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Incisional Negative Pressure Wound Therapy Impacts on Wound Healing Following Lower Extremity Amputation: A Prospective Randomized Controlled Trial
Holly D. Shan*1, Samuel S. Huffman1, Christopher M. Ply1, Ryan Braun1, Stephen Baker2, Jayson Atves2, John Steinberg2, Christopher Attinger2
1Georgetown University School of Medicine, Bethesda , MD; 2Plastic and Reconstructive Surgery, Medstar Georgetown University Hospital, Washington DC,

Non-traumatic lower extremity amputations (LEA) are high-risk operations. Incisional negative-pressure wound therapy (iNPWT) is a device that could mitigate adverse effects post-LEA in the setting of wound healing of closed surgical incisions. Few trials analyze utilizing iNPWT of closed wounds after LEA in comorbid populations. This pilot study that compares iNPWT and standard dressings in patients.
Patients indicated for non-traumatic LEA at a high-volume wound center were randomized to receive iNPWT or a standard dry dressing over incision at conclusion of LEA. Demographics and comorbidities were obtained through chart review: diabetes mellitus type 2 (DM2), HbAlc, peripheral arterial disease (PAD), chronic kidney disease (CKD), end stage renal disease (ESRD). Complications were assessed at 5, 30, 60, and 90-day time points. Data analysis was performed using STATA (StataCorp, College Station, TX) version 17.0 with statistical significance set at p<0.05. Results were reported as (Dry dressing vs. iNPWT).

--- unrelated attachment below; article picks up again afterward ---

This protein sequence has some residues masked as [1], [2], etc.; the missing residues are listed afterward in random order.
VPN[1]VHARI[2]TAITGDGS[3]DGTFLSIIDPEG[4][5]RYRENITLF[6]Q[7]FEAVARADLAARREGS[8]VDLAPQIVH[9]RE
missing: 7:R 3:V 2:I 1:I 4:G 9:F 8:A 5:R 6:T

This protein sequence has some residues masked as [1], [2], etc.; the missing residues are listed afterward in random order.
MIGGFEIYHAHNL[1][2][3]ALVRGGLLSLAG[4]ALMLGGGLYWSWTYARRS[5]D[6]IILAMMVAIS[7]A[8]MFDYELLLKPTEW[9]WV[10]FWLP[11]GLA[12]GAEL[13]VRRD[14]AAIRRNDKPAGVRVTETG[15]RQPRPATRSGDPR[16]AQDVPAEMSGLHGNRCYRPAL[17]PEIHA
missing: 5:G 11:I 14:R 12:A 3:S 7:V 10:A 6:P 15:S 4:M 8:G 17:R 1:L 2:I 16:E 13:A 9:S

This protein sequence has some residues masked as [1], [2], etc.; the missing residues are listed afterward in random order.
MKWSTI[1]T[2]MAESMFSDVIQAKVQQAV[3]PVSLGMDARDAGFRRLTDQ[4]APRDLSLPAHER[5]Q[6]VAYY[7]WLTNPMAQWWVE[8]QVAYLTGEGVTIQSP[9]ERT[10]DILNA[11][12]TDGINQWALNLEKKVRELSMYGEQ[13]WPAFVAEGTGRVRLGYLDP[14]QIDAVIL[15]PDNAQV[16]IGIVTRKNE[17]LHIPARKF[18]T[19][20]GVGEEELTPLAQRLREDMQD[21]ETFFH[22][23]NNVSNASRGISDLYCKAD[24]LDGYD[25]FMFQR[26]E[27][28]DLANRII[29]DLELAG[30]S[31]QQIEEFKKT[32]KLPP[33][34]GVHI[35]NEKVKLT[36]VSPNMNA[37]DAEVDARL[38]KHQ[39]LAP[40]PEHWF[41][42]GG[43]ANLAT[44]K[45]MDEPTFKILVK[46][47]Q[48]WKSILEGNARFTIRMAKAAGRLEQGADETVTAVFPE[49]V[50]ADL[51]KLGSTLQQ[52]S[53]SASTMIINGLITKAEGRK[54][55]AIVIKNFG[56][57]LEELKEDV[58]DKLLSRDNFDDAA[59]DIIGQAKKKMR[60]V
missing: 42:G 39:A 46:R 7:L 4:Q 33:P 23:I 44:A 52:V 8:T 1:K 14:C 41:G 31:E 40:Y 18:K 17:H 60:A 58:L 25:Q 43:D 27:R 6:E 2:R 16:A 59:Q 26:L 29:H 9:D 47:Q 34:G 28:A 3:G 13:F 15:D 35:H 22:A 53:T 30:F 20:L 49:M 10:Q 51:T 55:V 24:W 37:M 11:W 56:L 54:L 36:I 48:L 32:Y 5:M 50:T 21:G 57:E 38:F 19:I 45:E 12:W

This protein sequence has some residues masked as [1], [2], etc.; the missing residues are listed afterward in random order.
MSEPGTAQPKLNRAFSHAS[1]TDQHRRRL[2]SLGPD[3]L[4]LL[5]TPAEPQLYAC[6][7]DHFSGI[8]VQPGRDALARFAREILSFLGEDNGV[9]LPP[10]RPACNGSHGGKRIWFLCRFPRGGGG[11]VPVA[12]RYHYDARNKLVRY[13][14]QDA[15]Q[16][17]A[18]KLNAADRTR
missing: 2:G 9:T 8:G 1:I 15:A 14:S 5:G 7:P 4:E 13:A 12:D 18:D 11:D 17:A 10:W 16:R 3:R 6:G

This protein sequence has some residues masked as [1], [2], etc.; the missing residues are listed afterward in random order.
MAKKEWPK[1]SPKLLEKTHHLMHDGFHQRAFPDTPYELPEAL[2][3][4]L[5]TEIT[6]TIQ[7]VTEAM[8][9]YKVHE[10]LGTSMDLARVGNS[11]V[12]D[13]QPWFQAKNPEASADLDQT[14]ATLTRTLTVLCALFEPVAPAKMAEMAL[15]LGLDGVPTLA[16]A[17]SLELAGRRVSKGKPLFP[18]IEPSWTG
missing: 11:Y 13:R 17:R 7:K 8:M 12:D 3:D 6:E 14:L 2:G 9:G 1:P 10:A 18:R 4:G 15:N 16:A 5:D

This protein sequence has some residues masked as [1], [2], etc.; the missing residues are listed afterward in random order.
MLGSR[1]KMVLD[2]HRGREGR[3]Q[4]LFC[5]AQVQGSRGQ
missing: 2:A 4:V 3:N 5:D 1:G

A total of 108 patients were evenly randomized (n=54); 8 patients were lost to follow-up and removed. Demographics were similar in age (58.92 vs. 57.10 years, p=0.49), BMI ( 28.12 vs. 30.04 kg/m2, p =0.20), and gender (25/51, 29.41% vs. 18/49, 36.73% females). Prevalence of DM2 (74.51% vs. 67.35% p=0.52), CKD (9/51, 17.60% vs. 6/49, 12.24%, p=0.42), ESRD (18/51, 35.29% vs. 10/49, 20.41%, p=0.092) did not differ. The dry dressing group had a higher portion of patients with PAD (30/51, 58.82% vs. 15/49, 30.61%, p=0.005). There were no differences in rates of hematoma, seroma, or maceration between both groups at all three time points. The dry dressing group waited significantly longer to ambulate with a prosthetic (93.2100.6 vs. 82.09179.2 days, p=0.031, β= -35.4). Multiple regression revealed type of dressing exclusively decreased time to heal (β= -17.3, p=0.008).
Patients receiving iNPWT had a shorter time to ambulate and healed faster. We welcome other institutions to explore whether iNPWT can be a promising tool to improve patient care following LEA.


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